The Hawaiian Romance Of Laieikawai eBook

This eBook from the Gutenberg Project consists of approximately 569 pages of information about The Hawaiian Romance Of Laieikawai.

Umi arranges a contest to prove who is the champion thief.  Iwa is pitted against the six champions from each of the six districts of Hawaii.  The test is to see which can fill a house fullest in a single night.  The six thieves go to work, but Iwa sleeps until cockcrow, when he rises and steals all the things out of the other thieves’ house.  He also steals sleeping men, women, and children from the king’s own house to fill his own.  The championship is his, and the other six thieves are killed.


This skillful thief lives at Kaunakahakai on Molokai, where he is noted for strength and fleetness.  In a cave at Kalamaula, in the uplands, his lizard guardian keeps all the valuables that he steals from strangers who land on his shore.  This cave opens and shuts at his call.  Maniniholokuaua steals the canoe of the famous Oahu runner, Keliimalolo, who can make three circuits of Oahu in a day, and this man secures the help of two supernatural runners from Niihau, Kamaakauluohia (or Kaneulohia), and Kamaakamikioi (or Kaneikamikioi), sons of Halulu, who can make ten circuits of Kauai in a day.  In spite of his grandmother’s warning, Maniniholokuaua steals from them also, and they pursue him to his cave, where he is, caught between the jaws in his haste.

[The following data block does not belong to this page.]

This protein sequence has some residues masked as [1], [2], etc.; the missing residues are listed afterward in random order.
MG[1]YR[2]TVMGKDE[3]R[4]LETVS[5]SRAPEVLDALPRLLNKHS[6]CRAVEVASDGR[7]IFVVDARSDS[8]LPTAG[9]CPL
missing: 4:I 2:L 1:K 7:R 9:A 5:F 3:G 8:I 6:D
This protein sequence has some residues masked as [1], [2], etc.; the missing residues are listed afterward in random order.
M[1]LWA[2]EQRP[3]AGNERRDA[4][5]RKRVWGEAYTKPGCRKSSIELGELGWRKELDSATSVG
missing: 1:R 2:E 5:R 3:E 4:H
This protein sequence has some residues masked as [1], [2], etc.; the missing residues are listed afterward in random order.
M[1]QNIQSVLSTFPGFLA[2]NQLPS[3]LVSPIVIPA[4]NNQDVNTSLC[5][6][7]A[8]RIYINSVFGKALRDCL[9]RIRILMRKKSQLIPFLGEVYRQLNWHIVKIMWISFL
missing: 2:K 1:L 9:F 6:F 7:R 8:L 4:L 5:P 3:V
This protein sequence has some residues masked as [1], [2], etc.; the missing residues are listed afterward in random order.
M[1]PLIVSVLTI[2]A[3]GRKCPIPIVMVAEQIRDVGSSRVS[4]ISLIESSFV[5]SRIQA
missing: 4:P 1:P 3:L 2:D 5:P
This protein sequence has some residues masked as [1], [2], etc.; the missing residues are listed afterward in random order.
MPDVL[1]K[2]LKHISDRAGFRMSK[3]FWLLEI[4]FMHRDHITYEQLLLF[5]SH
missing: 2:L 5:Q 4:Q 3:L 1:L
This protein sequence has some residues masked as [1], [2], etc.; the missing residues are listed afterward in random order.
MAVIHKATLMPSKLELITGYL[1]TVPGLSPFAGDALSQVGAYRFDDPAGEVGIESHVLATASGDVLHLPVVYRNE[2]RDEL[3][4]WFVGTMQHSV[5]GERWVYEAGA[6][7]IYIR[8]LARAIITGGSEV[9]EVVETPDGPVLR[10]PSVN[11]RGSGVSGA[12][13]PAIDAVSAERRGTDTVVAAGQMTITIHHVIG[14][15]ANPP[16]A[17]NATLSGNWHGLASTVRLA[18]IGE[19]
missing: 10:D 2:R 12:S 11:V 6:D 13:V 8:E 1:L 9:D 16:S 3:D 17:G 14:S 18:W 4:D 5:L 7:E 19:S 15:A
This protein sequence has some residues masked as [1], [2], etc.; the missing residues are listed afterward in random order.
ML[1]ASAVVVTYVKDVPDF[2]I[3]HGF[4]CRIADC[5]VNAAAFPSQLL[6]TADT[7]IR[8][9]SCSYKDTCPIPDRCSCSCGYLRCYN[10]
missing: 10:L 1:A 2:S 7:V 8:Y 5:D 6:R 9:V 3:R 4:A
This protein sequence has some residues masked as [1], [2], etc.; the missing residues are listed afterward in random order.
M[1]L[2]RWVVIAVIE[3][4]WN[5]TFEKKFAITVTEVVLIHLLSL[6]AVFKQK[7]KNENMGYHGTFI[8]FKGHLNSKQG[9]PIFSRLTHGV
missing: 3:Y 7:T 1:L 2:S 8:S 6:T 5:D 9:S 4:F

This marvelous dog named Pupualenalena fetches awa from Hakau’s food patches in Waipio, Hawaii, to his master in Puako.  Hakau has the dog tracked, and is about to kill both dog and master when he bethinks himself.  He has been troubled by the blowing of a conch shell, Kuana, by the spirits above Waipio, and he now promises life if the dog will bring him the shell.  This the dog effects in the night, though breaking a piece in his flight, and the king, delighted, rewards the master with land in Waipio.


The son of Kakaalaneo, king of Maui and Kanikaniaula, uproots all the breadfruit trees of Lahaina to get the fruit that is out of reach, and does so much mischief with the other children born on the same day with him, who are brought to court for his companions, that they are sent home, and he is abandoned on the island of Lanai to be eaten by the spirits.  His god shows him a secret cave to hide in.  Each night the spirits run about trying to find him, but every time he tricks them until they get so overworked that all die except Pahulu and a few others.  Finally his parents, seeing his light still burning, send a double canoe to fetch him home with honor.  This is how Lanai was cleared of spirits.[1]

[Footnote 1:  Daggett tells this story.]


A trickster named Lepe lives at Hilo, Hawaii, calls up the spirits by means of an incantation, and then fools them in every possible way.


Project Gutenberg
The Hawaiian Romance Of Laieikawai from Project Gutenberg. Public domain.
Follow Us on Facebook